After breakfast on Saturday, we were given a presentation by NEA’s Leyaata Ane Project team. The Leyaata Ane Project is funded by Global Affairs Canada to reduce maternal and newborn mortality and provide reproductive health education to the 16,000 adolescents registered in the program. Our student, Elsa Hicks, presented the project team with hockey bags full of personal hygiene packs for adolescent girls that her friends and classmates had made and donated. It was a very emotional presentation and there were not many dry eyes in the room.
We had some activities planned for the rest of Saturday, but the Chiefs of the Mo Land had something else in mind. Dr. Mensah very excitedly explained to us that a Durbar had been planned in our honour. He asked us to go and get into our best clothes and be ready to gather under the tents when the talking drums began to beat.
A Durbar is an infrequently held event to honour someone of prominence such as the President. When the drums started, we gathered as instructed and over the next 3.5 hours — yes 3.5 hours — our team was honoured for our “good work and good will” in supporting and augmenting the health care system over the pass 11 years. Chiefs, Queens and Traditional Councils from all the villages in this region arrived in a huge processional to the beat of many drums. There were speeches, cultural dances and the presentation of gifts. Our team and NEA received over 400 tubers of yams, 2 cows, 2 sheep, 5 goats and a citation. My son, Joshua, was honoured with 150 yams, a goat and a smock. We’ve never seen anything like it. Josh had a funny look on his face when goat curry was on the menu for dinner.
Dr. Hicks and I were asked to give a speech with a few minutes of warning after which we watched the Chiefs interpret and dance to the talking drums. This was most interesting and very mysterious. The event concluded with an address from Dr. Mensah who was in his full chieftaincy regalia.
He told a parable about a wolf who came across a rabbit and thought it was an easy kill. The rabbit noticed a set of deer antlers lying on the ground so he put them on. The wolf came upon this rabbit with horns and was confused so he asked him, “What kind of animal are you?”. The rabbit answered, I am “Jombalabinijombalkehgaw”. At this, the crowd went wild with laughter. There was no such thing as a jombalabinijombalkehgaw but it confused the wolf enough that he couldn’t make the kill. David explained that when he first came to the Mo land after finishing his PHD, he thought poverty would be an easy kill. But it turned out to be a jombalabinijombalkehgaw — a much more complex creature with complex problems, and he realized that he needed to find more sophisticated hunters to take its horns off. He thanked us for being those hunters who have helped remove the antlers of illness, disease and hernia off the rabbit of poverty over the past 11 years.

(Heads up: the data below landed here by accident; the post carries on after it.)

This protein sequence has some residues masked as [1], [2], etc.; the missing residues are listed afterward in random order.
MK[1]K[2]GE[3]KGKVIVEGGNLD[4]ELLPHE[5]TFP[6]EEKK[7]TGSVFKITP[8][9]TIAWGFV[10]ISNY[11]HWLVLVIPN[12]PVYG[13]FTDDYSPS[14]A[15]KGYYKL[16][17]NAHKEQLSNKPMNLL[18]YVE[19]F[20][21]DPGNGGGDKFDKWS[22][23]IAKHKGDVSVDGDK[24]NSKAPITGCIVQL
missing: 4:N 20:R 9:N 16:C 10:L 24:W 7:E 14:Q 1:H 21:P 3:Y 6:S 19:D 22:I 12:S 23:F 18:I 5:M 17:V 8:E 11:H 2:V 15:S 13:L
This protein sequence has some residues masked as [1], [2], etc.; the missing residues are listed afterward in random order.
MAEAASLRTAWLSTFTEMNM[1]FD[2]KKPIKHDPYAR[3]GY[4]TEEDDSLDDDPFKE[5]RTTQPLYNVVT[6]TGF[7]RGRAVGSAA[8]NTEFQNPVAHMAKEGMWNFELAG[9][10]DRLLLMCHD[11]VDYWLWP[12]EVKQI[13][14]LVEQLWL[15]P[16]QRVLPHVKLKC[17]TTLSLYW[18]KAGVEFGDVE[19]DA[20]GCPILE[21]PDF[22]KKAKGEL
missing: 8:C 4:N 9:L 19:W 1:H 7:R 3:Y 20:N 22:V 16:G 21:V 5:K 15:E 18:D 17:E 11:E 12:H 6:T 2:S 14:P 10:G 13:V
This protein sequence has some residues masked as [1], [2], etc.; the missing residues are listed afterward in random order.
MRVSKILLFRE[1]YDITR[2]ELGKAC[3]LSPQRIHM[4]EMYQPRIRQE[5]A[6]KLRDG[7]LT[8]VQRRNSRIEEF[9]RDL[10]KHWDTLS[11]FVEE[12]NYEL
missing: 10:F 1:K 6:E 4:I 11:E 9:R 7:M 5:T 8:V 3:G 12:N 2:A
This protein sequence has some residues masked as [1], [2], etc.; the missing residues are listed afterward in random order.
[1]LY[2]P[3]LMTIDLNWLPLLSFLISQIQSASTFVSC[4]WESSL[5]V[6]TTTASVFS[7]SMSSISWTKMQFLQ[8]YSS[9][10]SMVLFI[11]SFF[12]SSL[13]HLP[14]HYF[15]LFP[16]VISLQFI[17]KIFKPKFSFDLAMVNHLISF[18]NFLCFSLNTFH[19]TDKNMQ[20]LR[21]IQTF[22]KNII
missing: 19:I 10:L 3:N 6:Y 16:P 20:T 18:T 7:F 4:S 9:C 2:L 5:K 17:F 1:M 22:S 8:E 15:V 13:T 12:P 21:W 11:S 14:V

The Durbar was a once in a lifetime opportunity for us, and we were completely overwhelmed by the generosity of words and actions expressed. It was an incredible celebration of all that we have accomplished together over the last 11 years. I want to pass on this unforgettable story as the gratitude extends to all of the past team members, our friends and family, and of course, all of our donors.
Our day concluded with a fabulous and hilarious annual Ghana’s Got Talent show with emcee Graham, and let’s just say that it was such a fun filled, creative and fun evening together with lots of time to visit afterward. I’m hoping the pictures will tell the tale as this update is becoming a novel.
Sunday, we attended a wonderful and inspirational church service, a sold-out yoga with Bex, a baseball demonstration (Thanks to Dr. Cressey), a football match, a tour of the NEA compound, book clubs, naps and lots of good ‘ol fashion fellowship.
We are refreshed and ready for the final stretch of this mission and wait in anticipation for any jombalabinijombalkehgaw that comes our way!
Dr. Jennifer Wilson, MD, CCFP(EM), FCFP, DIMPH